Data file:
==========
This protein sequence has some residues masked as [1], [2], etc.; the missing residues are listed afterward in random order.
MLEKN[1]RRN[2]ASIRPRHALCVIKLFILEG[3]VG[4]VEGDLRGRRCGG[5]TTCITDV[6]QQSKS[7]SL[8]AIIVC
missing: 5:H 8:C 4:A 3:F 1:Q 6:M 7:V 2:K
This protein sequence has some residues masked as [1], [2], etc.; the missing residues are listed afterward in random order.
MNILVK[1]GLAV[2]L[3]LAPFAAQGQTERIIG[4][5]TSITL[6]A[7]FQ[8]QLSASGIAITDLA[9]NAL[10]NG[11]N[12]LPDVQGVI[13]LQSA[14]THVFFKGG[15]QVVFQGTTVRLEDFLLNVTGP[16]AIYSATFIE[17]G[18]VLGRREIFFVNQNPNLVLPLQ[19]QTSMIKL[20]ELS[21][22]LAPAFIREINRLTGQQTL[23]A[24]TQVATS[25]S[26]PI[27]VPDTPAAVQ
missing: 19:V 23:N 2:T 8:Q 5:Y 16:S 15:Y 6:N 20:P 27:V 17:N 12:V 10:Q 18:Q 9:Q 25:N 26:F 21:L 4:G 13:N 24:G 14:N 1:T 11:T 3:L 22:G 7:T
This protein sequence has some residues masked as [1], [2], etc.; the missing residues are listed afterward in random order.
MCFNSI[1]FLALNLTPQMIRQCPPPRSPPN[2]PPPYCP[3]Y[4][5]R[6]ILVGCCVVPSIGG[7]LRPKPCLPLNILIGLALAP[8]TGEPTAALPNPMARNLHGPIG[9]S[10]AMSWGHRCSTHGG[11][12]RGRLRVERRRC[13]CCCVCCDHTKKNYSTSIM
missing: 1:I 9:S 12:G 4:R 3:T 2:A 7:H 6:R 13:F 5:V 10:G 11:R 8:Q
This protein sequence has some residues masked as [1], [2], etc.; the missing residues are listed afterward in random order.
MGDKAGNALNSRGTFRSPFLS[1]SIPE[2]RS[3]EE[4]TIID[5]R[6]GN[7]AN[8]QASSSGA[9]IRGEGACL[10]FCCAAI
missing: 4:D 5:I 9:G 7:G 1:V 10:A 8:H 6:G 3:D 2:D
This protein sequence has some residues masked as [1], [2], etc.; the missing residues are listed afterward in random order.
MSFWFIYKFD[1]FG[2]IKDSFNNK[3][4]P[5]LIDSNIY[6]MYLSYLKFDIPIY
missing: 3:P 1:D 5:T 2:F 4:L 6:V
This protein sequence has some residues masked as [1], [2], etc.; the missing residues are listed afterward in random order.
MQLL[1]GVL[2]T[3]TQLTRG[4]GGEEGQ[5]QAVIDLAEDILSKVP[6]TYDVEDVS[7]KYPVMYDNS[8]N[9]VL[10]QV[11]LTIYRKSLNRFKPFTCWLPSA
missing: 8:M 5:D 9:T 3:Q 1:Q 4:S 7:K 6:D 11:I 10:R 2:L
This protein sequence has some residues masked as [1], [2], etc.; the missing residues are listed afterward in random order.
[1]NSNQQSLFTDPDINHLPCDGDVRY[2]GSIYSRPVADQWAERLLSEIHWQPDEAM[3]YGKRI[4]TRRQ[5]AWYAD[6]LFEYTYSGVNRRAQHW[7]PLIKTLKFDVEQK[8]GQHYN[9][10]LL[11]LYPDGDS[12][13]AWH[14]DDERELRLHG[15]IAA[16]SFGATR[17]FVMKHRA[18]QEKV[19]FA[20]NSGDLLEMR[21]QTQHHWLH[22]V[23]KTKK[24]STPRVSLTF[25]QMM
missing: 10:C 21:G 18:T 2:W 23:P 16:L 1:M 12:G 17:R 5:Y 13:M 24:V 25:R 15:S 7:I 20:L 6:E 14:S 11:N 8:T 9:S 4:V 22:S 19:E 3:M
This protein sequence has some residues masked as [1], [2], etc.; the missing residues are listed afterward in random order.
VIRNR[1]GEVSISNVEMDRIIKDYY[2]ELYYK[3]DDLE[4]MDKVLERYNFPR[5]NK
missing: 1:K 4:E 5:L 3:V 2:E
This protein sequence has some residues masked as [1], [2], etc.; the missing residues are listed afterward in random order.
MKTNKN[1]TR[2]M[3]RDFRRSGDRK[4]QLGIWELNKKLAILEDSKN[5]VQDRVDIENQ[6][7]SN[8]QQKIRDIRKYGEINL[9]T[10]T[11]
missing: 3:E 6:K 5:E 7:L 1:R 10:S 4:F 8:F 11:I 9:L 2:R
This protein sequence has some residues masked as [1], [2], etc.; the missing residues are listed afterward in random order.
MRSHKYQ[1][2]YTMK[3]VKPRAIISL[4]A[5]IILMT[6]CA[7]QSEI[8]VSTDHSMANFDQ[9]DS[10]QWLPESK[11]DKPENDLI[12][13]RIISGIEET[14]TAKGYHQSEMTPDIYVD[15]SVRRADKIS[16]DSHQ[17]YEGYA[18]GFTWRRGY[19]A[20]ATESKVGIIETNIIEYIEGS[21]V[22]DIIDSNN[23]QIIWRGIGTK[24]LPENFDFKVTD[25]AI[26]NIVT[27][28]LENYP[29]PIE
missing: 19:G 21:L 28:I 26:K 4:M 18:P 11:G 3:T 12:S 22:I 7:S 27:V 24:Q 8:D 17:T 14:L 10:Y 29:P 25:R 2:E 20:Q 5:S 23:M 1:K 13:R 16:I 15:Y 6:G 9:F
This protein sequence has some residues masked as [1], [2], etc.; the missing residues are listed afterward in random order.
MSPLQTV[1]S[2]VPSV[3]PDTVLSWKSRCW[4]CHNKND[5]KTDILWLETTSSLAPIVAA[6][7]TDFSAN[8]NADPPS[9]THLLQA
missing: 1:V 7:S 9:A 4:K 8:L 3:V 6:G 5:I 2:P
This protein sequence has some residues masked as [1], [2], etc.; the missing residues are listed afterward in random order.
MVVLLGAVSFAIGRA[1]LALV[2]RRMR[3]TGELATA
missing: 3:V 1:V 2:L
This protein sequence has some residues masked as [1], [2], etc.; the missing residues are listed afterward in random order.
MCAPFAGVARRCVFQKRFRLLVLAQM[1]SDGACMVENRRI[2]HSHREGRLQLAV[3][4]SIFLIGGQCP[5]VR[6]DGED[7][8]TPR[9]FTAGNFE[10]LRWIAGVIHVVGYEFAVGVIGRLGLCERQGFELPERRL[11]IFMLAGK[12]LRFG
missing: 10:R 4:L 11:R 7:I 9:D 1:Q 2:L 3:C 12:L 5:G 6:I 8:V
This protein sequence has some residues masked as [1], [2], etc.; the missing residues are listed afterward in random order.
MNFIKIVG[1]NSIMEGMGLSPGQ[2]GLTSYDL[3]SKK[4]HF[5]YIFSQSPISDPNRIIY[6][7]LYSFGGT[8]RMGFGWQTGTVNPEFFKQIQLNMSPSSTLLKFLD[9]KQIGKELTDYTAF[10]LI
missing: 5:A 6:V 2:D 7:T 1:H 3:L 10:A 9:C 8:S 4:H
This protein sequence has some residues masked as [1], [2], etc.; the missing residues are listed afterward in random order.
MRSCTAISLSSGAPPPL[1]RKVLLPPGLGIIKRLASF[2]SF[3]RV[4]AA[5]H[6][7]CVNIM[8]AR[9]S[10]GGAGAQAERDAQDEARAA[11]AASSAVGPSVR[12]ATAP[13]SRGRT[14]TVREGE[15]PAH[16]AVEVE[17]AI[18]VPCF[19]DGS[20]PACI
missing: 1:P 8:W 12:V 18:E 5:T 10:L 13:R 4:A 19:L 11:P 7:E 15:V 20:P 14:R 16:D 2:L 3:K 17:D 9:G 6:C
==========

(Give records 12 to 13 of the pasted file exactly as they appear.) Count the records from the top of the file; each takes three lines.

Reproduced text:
This protein sequence has some residues masked as [1], [2], etc.; the missing residues are listed afterward in random order.
MVVLLGAVSFAIGRA[1]LALV[2]RRMR[3]TGELATA
missing: 3:V 1:V 2:L
This protein sequence has some residues masked as [1], [2], etc.; the missing residues are listed afterward in random order.
MCAPFAGVARRCVFQKRFRLLVLAQM[1]SDGACMVENRRI[2]HSHREGRLQLAV[3][4]SIFLIGGQCP[5]VR[6]DGED[7][8]TPR[9]FTAGNFE[10]LRWIAGVIHVVGYEFAVGVIGRLGLCERQGFELPERRL[11]IFMLAGK[12]LRFG
missing: 10:R 4:L 11:R 7:I 9:D 1:Q 2:L 3:C 12:L 5:G 6:I 8:V